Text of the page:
But now the righteousness of God has been manifested apart from the law, although the Law and the Prophets bear witness to it— 22 the righteousness of God through faith in Jesus Christ for all who believe. For there is no distinction: 23 for all have sinned and fall short of the glory of God, 24 and are justified by his grace as a gift, through the redemption that is in Christ Jesus, 25 whom God put forward as a propitiation by his blood, to be received by faith. This was to show God’s righteousness, because in his divine forbearance he had passed over former sins. Romans 3:1-25, ESV

Oh, my!  There are quite a lot of words in that passage that will need to be defined for children (and adults!).  Let’s see if using another translation helps:

But now apart from the law the righteousness of God has been made known, to which the Law and the Prophets testify. 22 This righteousness is given through faith in Jesus Christ to all who believe. There is no difference between Jew and Gentile, 23 for all have sinned and fall short of the glory of God, 24 and all are justified freely by his grace through the redemption that came by Christ Jesus. 25 God presented Christ as a sacrifice of atonement, through the shedding of his blood—to be received by faith. He did this to demonstrate his righteousness, because in his forbearance he had left the sins committed beforehand unpunished. Romans 3:21-25, NIV

OK, so that doesn’t really help anything.  The English Standard Version and the New International Version are very common translations used in many churches and bible studies.  Let’s try the translation I like to use when reading bible stories to kids:

But now God has shown us a way to be made right with him without keeping the requirements of the law, as was promised in the writings of Moses and the prophets long ago. 22 We are made right with God by placing our faith in Jesus Christ. And this is true for everyone who believes, no matter who we are. 23 For everyone has sinned; we all fall short of God’s glorious standard.24 Yet God, in his grace, freely makes us right in his sight. He did this through Christ Jesus when he freed us from the penalty for our sins.25 For God presented Jesus as the sacrifice for sin. People are made right with God when they believe that Jesus sacrificed his life, shedding his blood. This sacrifice shows that God was being fair when he held back and did not punish those who sinned in times past. Romans 3:21-25, NLT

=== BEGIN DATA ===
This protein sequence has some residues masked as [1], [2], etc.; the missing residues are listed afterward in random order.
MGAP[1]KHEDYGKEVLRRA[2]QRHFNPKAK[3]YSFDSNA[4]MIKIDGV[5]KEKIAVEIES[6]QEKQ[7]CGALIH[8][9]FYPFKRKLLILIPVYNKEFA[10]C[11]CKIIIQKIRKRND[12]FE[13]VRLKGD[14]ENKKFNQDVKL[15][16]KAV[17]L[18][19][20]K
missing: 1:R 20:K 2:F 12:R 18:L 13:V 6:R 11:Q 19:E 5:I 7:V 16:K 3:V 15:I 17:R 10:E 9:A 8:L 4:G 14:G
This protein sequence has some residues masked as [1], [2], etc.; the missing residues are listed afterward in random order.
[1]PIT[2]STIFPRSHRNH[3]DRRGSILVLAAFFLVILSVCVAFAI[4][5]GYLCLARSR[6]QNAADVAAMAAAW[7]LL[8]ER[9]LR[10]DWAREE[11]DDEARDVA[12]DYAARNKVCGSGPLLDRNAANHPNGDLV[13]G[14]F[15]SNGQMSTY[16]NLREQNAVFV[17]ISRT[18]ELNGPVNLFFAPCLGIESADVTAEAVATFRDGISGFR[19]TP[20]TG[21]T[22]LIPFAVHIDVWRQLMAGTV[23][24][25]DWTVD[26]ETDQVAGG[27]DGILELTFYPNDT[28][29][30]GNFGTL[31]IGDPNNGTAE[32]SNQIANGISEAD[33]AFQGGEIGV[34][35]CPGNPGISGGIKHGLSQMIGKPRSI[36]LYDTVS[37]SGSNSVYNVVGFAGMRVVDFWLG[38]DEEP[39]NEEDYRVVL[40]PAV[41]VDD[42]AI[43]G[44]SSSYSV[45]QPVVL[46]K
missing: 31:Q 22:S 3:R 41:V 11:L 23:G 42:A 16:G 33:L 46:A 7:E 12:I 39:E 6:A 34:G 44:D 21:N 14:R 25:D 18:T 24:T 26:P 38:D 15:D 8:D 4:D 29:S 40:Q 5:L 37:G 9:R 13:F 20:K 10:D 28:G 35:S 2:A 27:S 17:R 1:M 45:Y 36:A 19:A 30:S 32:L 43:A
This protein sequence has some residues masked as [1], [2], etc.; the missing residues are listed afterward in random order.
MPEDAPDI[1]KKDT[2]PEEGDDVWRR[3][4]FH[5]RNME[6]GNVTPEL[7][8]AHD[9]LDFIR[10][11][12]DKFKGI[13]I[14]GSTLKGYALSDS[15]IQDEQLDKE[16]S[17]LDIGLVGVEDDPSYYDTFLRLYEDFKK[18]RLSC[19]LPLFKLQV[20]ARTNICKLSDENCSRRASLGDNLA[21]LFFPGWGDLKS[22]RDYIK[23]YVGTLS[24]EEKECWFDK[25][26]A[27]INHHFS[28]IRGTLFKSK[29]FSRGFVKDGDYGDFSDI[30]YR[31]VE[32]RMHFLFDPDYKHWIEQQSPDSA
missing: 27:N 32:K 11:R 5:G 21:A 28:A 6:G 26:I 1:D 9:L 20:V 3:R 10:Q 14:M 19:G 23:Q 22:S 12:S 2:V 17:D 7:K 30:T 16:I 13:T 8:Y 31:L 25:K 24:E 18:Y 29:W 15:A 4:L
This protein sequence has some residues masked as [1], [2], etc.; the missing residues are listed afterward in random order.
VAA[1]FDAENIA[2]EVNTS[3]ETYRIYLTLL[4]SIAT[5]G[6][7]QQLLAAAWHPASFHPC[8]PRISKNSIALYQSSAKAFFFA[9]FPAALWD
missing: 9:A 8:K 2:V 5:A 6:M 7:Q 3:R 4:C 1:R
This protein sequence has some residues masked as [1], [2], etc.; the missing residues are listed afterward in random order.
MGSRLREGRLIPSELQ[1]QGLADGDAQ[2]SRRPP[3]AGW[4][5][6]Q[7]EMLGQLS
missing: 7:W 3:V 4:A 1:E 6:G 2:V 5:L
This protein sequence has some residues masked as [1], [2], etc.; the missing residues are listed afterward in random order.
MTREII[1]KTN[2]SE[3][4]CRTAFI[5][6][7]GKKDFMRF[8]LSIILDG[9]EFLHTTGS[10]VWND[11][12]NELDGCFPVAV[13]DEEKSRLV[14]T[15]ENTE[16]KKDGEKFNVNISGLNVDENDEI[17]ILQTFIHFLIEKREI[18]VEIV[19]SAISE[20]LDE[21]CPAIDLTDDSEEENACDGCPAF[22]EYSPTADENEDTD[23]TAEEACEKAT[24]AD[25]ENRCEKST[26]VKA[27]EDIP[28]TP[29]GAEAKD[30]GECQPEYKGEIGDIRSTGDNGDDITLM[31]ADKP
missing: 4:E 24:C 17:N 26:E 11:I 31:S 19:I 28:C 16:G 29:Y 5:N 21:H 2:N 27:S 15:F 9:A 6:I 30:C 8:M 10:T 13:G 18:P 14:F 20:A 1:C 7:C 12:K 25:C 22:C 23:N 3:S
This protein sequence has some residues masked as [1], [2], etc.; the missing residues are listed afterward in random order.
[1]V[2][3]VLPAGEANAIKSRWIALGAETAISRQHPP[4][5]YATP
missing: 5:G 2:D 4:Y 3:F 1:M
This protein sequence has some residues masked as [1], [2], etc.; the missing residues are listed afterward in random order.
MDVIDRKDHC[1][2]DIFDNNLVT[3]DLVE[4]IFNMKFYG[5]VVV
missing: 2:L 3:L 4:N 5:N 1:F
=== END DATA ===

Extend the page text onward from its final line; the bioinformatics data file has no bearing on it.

Well, that helps a bit more, but it’s not the best option.  Our children need to recognize and understand the big theological words.  These words are part of the history of our faith and they have been chosen for a specific reason.  There is deep and complex meaning being summed up in each big theological word.  Our children need to recognize and understand these big words and I firmly believe the CAN understand them!

Define Big Theological Words with Concrete Examples

The best way to help our kids understand theology is to explain these big theological words to them using concrete examples when possible.  By the time our children reach first grade they should be familiar with hearing some of these big words and with Bible stories in general. (This is why family devotions are so important!)

Today, I want to give you examples of defining three theological words: redemption/redeemed, justify/justification and propitiation.

Defining theological words for kids.
Redeem means to buy back.

Redemption/Redeemed

To redeem something means to gain or regain possession of something in exchange for payment.  In a more simple phrase: redeem means to buy back.

The picture of redemption in scripture is redemption from slavery.  Our freedom is bought back (redeemed) for us: mankind was created free from sin in the beginning, but chose to disobey God and become slaves to sin and under the penalty of sin (Romans 6:23).  Christ, through His death (and resurrection), paid the price to redeem us from slavery to sin.

Justify, the picture of a balanced scale.
Justify means to balance the scale; to make the scale “right.”

Justify/Justification (Bonus: Imputed Righteousness)

Justify is a legal term meaning to prove right or to be made right.  We see a picture of justification when we look at a balance scale.  The scale is justified when both sides are equal and balanced.